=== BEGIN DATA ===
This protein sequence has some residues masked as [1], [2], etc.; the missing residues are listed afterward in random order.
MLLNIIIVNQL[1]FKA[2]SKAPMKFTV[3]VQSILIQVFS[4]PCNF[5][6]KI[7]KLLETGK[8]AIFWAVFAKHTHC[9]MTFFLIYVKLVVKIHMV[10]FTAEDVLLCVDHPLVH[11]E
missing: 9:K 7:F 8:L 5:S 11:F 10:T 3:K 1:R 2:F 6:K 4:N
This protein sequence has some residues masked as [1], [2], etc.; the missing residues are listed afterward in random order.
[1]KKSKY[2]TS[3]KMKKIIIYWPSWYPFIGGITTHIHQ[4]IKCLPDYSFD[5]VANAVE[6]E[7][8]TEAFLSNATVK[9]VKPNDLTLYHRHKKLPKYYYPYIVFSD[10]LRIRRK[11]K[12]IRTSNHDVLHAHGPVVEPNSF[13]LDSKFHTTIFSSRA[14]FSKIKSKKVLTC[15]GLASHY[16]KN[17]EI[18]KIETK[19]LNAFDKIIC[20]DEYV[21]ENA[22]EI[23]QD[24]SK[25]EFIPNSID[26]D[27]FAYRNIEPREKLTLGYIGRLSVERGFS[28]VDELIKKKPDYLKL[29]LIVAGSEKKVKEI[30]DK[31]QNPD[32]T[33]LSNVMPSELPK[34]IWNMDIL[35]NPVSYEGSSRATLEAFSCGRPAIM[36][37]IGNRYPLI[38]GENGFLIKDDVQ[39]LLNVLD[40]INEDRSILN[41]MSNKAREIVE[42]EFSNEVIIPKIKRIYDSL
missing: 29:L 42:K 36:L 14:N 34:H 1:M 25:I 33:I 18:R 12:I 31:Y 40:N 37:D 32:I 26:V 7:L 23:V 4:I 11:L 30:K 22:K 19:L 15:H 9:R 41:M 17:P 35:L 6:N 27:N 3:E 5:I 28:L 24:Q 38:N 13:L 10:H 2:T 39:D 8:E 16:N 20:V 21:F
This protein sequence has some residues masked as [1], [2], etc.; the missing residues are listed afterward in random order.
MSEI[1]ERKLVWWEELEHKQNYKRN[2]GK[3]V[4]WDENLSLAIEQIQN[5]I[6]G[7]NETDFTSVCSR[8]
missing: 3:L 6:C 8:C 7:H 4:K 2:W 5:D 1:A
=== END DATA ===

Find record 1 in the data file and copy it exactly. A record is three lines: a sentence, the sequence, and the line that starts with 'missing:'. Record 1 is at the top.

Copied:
This protein sequence has some residues masked as [1], [2], etc.; the missing residues are listed afterward in random order.
MLLNIIIVNQL[1]FKA[2]SKAPMKFTV[3]VQSILIQVFS[4]PCNF[5][6]KI[7]KLLETGK[8]AIFWAVFAKHTHC[9]MTFFLIYVKLVVKIHMV[10]FTAEDVLLCVDHPLVH[11]E
missing: 9:K 7:F 8:L 5:S 11:F 10:T 3:K 1:R 2:F 6:K 4:N